WHITMAN — A blighted house at 35 East Ave., vacant for about a decade, now has a new owner and will soon be renovated — and returned to the tax rolls.
The boarded up house, across the street from the rodent-infested house torn down at 36 East Ave., on Nov. 12, 2015, was purchased by James Bowen of Middleborough during a street-side auction on Friday, Oct. 7.
The houses date to about the 1870s.
Minimum bid for the auctioned house was $85,000. Bowen bought it for $103,000 after a short bidding war with another interested party after the price had climbed to $100,000.
Town Administrator Frank Lynam reported to Selectmen on Tuesday, Oct. 11 that the cost of sale — for the auctioneer and advertising — was $4,500. The town nets more than $99,000 and, even after the $86,897 in total carrying costs for the property while it stood vacant, the town “comes out on this property as whole as we would have” if it had never been vacant.
Bowen operates rental properties, mostly in Brockton and Lakeville, Middleborough and Avon. This is the first of some 40 projects he’s done that will be in Whitman. He used to work for Shadley Brothers on Day Street, however, so he knows something about the town.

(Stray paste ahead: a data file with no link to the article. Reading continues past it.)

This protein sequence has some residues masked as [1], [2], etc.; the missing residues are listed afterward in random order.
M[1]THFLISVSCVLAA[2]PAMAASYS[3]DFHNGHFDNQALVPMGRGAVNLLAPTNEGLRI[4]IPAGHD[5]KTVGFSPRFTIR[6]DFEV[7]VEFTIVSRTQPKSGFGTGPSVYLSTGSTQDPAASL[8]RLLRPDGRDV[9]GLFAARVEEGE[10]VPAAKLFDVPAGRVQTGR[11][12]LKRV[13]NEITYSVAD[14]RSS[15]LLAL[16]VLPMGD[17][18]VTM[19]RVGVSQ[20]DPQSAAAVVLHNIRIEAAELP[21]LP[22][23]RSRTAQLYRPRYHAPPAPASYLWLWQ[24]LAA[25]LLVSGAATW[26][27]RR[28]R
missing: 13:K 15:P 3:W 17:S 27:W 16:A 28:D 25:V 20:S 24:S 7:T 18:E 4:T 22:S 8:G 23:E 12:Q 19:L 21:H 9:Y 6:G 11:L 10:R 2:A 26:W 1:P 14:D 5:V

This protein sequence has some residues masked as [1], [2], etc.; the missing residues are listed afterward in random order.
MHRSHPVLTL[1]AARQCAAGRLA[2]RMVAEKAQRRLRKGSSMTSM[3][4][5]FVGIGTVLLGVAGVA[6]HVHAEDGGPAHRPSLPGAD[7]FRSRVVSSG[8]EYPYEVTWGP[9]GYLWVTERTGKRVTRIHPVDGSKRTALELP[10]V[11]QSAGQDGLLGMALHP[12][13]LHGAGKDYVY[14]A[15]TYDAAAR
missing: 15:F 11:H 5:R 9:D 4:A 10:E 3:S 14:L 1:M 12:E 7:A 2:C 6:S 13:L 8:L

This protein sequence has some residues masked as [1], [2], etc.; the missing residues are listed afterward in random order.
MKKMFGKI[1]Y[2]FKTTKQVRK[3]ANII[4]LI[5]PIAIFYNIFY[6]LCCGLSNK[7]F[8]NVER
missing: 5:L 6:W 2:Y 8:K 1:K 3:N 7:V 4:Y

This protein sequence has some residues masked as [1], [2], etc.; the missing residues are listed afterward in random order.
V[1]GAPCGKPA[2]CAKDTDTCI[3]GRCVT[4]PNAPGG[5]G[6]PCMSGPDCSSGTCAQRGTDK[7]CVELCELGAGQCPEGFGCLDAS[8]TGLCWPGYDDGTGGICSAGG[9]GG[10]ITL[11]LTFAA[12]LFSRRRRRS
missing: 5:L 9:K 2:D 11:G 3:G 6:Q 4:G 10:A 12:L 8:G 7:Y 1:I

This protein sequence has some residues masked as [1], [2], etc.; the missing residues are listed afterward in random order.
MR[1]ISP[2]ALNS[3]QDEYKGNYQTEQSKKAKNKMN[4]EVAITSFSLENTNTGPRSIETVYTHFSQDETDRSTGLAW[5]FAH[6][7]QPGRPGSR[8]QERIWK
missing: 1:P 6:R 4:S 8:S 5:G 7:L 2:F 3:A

He plans to put on a new roof to weatherproof it within the next few weeks.
“I like old houses,” he said of his plans to renovate instead of tearing it down. “I just did one over from the 1880s so I know the old houses and it seemed like a good investment.”
Auctioneer Samantha Saperstein of the Paul Saperstein Co. of Holbrook began the bidding at 11 a.m., asking if all qualified bidders had registered and if there were any questions. As a town sale, and not a foreclosure, she was not required to read a legal notice before opening the bidding.
One person asked if any taxes were due on the property.
“We’re not seeking taxes, we just want to sell it,” said Town Administrator Frank Lynam. “You start getting taxed the day you own the property.”
He and Building Inspector Bob Curran represented the town at the auction.
“This is a big step,” Curran said, noting the rest of East Avenue is a beautiful neighborhood. “This was the worst part of it.”
“Whatever you bid here today is what you close at closing,” Saperstein said. “A few of you have asked about two-family housing … If you go to just rehab it, as it is, you can do what you want with it — if you have the proper permits. If you tear it down, I believe you’ll have to go in front of the zoning board [ZBA] and get the proper permits to do a two-family home.”
The property had not been a legal multi-family home in the past.
“[Paul] Saperstein is a preeminent auction house,” Lynam said.
A neighborhood resident, who has lived on the street for 71 years said it was good to see something done with the problem properties.
“It was sad to see that one go,” she said gesturing to the vacant lot where the 36 East Ave. house stood. “This one — I don’t know how old it is, but it was certainly here when I moved on the street.”